And the church can get carried away itself, sometimes in its it's multiple things that the church gets involved in because there's a lot of different things going on when you carry out the eternal love of God. But the core of the message is that Jesus makes dead people live. Jesus makes dead people live. And it causes us to do a lot of great things in this world. It causes us to respond to that in a way that lets us look upon our neighbors and love them as Christ loves us. And to be able to serve them, whether it's through things like food pantries or clothing closet, working for justice in the world, helping out our local neighbors next door to us, looking and loving those as Christ loved us.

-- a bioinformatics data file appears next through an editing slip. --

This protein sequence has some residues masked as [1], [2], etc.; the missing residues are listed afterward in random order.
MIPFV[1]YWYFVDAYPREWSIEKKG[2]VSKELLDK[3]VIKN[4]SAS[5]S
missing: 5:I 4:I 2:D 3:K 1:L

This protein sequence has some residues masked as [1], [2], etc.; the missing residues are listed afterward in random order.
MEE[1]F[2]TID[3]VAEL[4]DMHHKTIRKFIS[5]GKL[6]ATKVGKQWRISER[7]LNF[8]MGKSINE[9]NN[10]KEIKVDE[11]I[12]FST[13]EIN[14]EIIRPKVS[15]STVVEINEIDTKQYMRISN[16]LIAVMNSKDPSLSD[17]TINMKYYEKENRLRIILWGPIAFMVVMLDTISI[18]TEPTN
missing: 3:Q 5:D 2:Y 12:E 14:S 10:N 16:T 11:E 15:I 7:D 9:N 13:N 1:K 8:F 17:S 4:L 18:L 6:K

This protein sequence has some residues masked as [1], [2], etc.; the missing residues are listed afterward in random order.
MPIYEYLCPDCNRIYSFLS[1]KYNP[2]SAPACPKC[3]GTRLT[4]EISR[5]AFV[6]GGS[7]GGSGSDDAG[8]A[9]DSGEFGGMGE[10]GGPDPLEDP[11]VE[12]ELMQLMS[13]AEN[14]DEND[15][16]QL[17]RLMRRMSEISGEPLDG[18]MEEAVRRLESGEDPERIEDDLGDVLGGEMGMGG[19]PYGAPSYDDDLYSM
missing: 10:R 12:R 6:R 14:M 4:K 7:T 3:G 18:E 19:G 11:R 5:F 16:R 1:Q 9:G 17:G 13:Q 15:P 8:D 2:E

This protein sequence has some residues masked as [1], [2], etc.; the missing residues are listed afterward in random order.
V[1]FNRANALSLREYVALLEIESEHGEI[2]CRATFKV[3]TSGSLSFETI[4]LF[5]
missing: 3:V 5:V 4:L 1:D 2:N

It's one of those things that we can get carried away in, and assuming that to be Christian actually means to do the good things so that you can get to heaven. That becomes a common thought among many people in this world that Christianity is about doing good. And while doing good is a great benefit to that, that is not the core of what we believe. If that was true, the law would have been sufficient and we just do it. But Jesus saves because Jesus dies on the cross for you and me, rises again on the third day, invites us into that same death in resurrection through his. So that we can be eternally in God's love despite our sin. This amazing grace, this amazing understanding and hope that we have that, yes, Jesus makes dead people live. Allows us to see the world with God's eyes. To be able to love one another as Christ loves us. And to be able to do good in response to the wonderful love that we have. Does the result, end up being the same? Maybe. But our love in response to God's love is much different than our love because God commands it.